Abstract Category: Clinical aspects of MS - 5 Epidemiology

Background: Within the US, the prevalence of multiple sclerosis (MS) is poorly understood and inadequately characterized, but such information is important to support planning of health services and advocacy efforts. We aimed to develop a case definition to identify people with MS using health claims databases, and to apply this definition across the US to generate robust population-based MS prevalence estimates.
Methods: An MS case definition was developed and validated in three independent administrative databases. We applied this definition to identify MS cases between 2008 and 2010 using the following health care databases: Optum, Truven, Department of Veterans Affairs (VA), Kaiser Permanente Southern California (KPSC), Medicare and Medicaid. We estimated the three-year cumulative prevalence, and standardized to the 2010 US population.
Results: Among individuals with at least one health claim for demyelinating disease, the case definition had a sensitivity of 86%, specificity: 76-82%, and positive predictive value: 96-98% when compared to physician-adjudicated diagnoses. The unadjusted cumulative prevalence of MS for 2008-2010 for the private insurance databases was 208 per 100,000 (95% CI: 205-211) for Optum and 208 per 100,000 (95% CI: 207-210) for Truven. The cumulative prevalence for the national VA health care system was 177 per 100,000 (95% CI: 174-181), and for KPSC was 110 per 100,000 (95% CI: 106-114). The female: male ratio for MS prevalence was about 3:1 across databases and a US geographic prevalence gradient was found. A final integrated national MS cumulative prevalence estimate will be generated and stratified by age, sex and geographic region.
Conclusion: The US national cumulative MS prevalence rates for 2008-10 are the highest reported to date and provide a contemporary understanding of the disease burden. Our rigorous algorithm-based approach to estimating prevalence is novel, efficient and has the potential to be used for other chronic conditions.
Disclosure:
Mitchell Wallin: nothing to disclose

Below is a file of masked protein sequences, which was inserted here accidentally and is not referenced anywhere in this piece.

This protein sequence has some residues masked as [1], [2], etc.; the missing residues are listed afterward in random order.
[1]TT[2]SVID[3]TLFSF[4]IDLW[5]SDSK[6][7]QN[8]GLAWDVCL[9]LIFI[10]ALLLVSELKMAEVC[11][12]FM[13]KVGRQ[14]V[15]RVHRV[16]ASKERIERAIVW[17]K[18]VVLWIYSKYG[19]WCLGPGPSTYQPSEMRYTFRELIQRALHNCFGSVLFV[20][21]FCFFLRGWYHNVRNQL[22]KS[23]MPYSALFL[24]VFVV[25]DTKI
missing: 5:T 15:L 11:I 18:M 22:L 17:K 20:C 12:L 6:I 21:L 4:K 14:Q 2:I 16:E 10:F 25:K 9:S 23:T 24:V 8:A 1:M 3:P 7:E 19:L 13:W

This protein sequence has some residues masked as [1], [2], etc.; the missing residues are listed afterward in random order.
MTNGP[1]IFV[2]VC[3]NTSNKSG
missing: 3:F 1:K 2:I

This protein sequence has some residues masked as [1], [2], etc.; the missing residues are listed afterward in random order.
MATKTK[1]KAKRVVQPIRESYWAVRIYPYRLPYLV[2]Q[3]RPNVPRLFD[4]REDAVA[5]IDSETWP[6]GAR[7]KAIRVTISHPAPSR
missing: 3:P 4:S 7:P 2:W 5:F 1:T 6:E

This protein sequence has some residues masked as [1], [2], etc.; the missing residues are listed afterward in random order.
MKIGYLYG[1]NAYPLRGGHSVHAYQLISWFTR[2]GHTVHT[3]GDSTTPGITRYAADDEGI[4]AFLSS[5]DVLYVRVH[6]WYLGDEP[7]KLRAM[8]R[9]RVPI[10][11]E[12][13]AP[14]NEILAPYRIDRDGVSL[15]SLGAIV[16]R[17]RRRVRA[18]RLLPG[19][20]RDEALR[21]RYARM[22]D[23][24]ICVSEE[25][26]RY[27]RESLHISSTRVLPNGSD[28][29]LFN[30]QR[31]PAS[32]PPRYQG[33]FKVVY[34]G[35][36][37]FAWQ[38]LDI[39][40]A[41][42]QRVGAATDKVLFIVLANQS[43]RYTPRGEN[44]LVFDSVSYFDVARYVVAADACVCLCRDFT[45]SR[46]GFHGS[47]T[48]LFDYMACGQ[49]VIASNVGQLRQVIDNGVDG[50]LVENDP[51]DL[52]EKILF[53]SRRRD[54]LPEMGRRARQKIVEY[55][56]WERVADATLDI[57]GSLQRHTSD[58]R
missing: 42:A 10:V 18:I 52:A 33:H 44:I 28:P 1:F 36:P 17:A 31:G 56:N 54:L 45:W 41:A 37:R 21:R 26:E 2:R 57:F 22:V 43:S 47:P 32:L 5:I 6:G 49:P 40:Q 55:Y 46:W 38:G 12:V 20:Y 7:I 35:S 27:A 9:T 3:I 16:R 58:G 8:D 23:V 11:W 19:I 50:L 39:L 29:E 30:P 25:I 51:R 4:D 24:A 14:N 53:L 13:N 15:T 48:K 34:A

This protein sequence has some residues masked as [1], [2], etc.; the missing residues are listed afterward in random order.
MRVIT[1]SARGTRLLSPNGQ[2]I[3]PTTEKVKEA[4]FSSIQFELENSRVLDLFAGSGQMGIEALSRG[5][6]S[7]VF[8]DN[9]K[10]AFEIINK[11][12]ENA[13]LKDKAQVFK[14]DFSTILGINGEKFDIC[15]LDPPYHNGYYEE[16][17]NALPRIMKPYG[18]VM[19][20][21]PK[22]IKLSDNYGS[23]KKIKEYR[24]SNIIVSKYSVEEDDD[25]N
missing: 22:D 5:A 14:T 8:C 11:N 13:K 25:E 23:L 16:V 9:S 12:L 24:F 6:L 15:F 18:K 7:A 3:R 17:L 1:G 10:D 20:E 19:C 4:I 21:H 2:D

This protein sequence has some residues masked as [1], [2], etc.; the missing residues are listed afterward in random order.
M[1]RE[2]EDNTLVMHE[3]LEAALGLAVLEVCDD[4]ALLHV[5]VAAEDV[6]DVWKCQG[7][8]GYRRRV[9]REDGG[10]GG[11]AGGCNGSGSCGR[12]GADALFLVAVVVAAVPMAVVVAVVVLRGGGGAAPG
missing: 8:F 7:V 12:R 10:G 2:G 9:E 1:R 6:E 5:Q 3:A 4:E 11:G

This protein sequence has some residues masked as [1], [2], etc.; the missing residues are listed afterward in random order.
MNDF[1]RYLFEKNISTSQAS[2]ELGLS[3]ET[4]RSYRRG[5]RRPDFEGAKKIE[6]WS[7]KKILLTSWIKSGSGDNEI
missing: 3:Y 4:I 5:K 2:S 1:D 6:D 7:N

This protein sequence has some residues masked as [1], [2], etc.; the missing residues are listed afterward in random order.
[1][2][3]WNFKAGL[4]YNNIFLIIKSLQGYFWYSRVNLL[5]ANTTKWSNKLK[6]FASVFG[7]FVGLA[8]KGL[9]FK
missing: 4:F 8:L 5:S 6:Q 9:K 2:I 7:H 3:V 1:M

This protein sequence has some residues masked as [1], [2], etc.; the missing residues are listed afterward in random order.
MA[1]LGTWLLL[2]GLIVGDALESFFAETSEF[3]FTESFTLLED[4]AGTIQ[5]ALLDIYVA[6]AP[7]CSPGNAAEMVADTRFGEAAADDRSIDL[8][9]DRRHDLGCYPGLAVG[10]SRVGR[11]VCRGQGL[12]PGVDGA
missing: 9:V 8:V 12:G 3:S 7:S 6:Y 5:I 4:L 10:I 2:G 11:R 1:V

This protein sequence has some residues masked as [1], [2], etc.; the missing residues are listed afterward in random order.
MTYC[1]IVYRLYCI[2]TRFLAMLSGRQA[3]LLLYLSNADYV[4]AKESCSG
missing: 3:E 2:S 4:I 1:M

William J. Culpepper: nothing to disclose
Jonathan Campbell: nothing to disclose
Lorene Nelson: nothing to disclose
Annette Langer-Gould: nothing to disclose
Ruth Ann Marrie: nothing to disclose (see acknowledgement below)
Gary Cutter: nothing to disclose
Wendy Kaye: nothing to disclose
Laurie Wagner: nothing to disclose
Helen Tremlett: nothing to disclose
Steve Buka: nothing to disclose
Nicholas LaRocca: nothing to disclose
Carson Kai-Sang Leung: nothing to disclose
Piyameth Dilokthornsakul: nothing to disclose
Barbara Topol: nothing to disclose
Lie Hong Chen: nothing to disclose
Helen Tremlett is funded by the Canada Research Chair program and in the last year has received research support from the National Multiple Sclerosis Society, the Canadian Institutes of Health Research, the Multiple Sclerosis Society of Canada and the Multiple Sclerosis Scientific Research Foundation.
Acknowledgement: The results and conclusions are those of the authors and no official endorsement by the Manitoba Centre for Health Policy, Manitoba Health, or other data providers is intended or should be inferred.

By clicking “Accept Terms & all Cookies” or by continuing to browse, you agree to the storing of third-party cookies on your device to enhance your user experience and agree to the user terms and conditions of this learning management system (LMS).

Cookie Settings
Accept Terms & all Cookies